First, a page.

ABOUT THE BOOKOn Christmas Day, a group of six children visit the Qutb Minar in Delhi. What follows is a process of discovery as the children stumble upon an unfinished Minar and a carved cupola and marvel at the skill of the craftsmen who built the Qutb.
- The UNESCO World Heritage Sites of India Series deals with five of India’s most fascinating heritage spots. In Qutb Minar: Head in the Clouds, Manya, Medhya, Krishna, Devansh, Aashna, and Dishita visit the Qutb Minar on a day trip with Manya and Medhya’s mother. The narrative follows the children on their exploration of the Qutb complex of monuments.
- The framework of the story is very natural and believable. As the children roam the site, they observe and discover many things by chance. Devansh finds a peacock feather in the grass, and the children eavesdrop on a nearby tour group to learn the history of a structure called the cupola. These little touches tap into the feeling of excitement and wonder that being at a historical site can evoke.
- The text is very informative. Not only does it discuss the original conception and construction of the Qutb Minar, it also draws attention to other aspects of its history. For instance, one of the fact boxes features an archival snippet, which is a description by an Englishwoman of how much she enjoyed picnicking at the top of the Minar! The author also draws attention to the importance of heritage preservation, and mentions the role of the Archaeological Survey of India in making key decisions about the site. Rather than just imparting facts about the monument, young readers are given a sense of some complex ideas such as how historical narratives are reconstructed, and how monuments are maintained.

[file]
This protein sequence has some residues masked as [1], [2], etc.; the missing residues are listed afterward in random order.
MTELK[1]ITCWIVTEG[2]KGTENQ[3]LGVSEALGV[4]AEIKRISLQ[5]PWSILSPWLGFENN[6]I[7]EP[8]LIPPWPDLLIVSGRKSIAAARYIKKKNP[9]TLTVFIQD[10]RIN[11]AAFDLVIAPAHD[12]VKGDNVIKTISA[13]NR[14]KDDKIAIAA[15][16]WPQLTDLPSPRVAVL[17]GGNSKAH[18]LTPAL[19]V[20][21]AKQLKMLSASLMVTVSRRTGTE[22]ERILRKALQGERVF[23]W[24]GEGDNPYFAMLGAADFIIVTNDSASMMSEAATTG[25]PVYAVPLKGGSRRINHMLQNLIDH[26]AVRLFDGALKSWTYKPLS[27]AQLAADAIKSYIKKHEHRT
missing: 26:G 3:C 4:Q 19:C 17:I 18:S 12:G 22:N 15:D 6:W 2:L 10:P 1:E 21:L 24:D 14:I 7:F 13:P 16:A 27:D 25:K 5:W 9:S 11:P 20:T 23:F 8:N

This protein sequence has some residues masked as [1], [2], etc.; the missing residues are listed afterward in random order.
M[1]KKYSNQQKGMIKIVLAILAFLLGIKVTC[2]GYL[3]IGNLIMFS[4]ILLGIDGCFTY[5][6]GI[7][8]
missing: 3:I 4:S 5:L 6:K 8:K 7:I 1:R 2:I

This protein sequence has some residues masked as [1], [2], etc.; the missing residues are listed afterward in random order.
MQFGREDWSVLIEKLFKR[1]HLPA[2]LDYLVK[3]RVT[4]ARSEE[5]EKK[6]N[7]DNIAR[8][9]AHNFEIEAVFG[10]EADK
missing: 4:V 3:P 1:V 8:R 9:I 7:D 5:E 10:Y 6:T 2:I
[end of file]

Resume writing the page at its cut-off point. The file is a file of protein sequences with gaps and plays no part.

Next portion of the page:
- Other than the illustrations of the human figures, which seem a bit plain, the pictures in this book are charming. The gentle, smooth colour palette, and the use of detailing make them interesting to look at. Small touches, such as a flock of pigeons feeding on the lawn, or a sparrow flying past the children, add to the appeal of the illustrations.
- Some parts of the narrative are a bit stilted. It is hard to believe that the characters can spout detailed facts about the Qutb Minar in casual conversation. While the purpose of these moments is to convey historical information to the reader, they end up seeming quite unrealistic.